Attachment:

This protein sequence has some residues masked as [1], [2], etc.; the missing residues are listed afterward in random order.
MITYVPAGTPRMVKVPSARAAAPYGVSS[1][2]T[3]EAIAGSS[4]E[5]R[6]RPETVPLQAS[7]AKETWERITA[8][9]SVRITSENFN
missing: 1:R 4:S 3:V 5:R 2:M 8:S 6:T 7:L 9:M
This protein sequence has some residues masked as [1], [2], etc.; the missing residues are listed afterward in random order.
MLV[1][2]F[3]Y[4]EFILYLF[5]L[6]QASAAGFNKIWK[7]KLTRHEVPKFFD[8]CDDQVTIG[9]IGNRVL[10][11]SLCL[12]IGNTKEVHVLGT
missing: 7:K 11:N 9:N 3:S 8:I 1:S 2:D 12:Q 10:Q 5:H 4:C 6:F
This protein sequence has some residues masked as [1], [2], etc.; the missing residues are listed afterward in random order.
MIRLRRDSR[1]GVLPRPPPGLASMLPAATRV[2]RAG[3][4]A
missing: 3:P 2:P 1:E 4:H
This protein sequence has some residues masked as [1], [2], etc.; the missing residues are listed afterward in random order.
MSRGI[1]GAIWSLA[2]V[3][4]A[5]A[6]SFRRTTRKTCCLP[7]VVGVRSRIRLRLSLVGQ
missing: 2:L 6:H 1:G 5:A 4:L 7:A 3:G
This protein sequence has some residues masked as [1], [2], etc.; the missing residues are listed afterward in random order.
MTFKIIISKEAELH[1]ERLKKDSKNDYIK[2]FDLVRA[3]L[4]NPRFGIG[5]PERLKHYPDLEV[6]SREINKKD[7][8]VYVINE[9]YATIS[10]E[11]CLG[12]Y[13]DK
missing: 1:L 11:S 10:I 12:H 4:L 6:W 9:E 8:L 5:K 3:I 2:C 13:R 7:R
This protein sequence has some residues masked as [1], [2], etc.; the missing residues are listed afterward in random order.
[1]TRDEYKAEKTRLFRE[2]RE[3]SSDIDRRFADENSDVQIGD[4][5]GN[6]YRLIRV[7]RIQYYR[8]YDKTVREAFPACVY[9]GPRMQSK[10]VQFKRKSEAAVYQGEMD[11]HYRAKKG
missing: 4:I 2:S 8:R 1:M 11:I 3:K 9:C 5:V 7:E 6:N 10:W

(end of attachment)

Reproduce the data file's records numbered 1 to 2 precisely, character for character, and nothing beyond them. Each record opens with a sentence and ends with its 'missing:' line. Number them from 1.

This protein sequence has some residues masked as [1], [2], etc.; the missing residues are listed afterward in random order.
MITYVPAGTPRMVKVPSARAAAPYGVSS[1][2]T[3]EAIAGSS[4]E[5]R[6]RPETVPLQAS[7]AKETWERITA[8][9]SVRITSENFN
missing: 1:R 4:S 3:V 5:R 2:M 8:S 6:T 7:L 9:M
This protein sequence has some residues masked as [1], [2], etc.; the missing residues are listed afterward in random order.
MLV[1][2]F[3]Y[4]EFILYLF[5]L[6]QASAAGFNKIWK[7]KLTRHEVPKFFD[8]CDDQVTIG[9]IGNRVL[10][11]SLCL[12]IGNTKEVHVLGT
missing: 7:K 11:N 9:N 3:S 8:I 1:S 2:D 12:Q 10:Q 5:H 4:C 6:F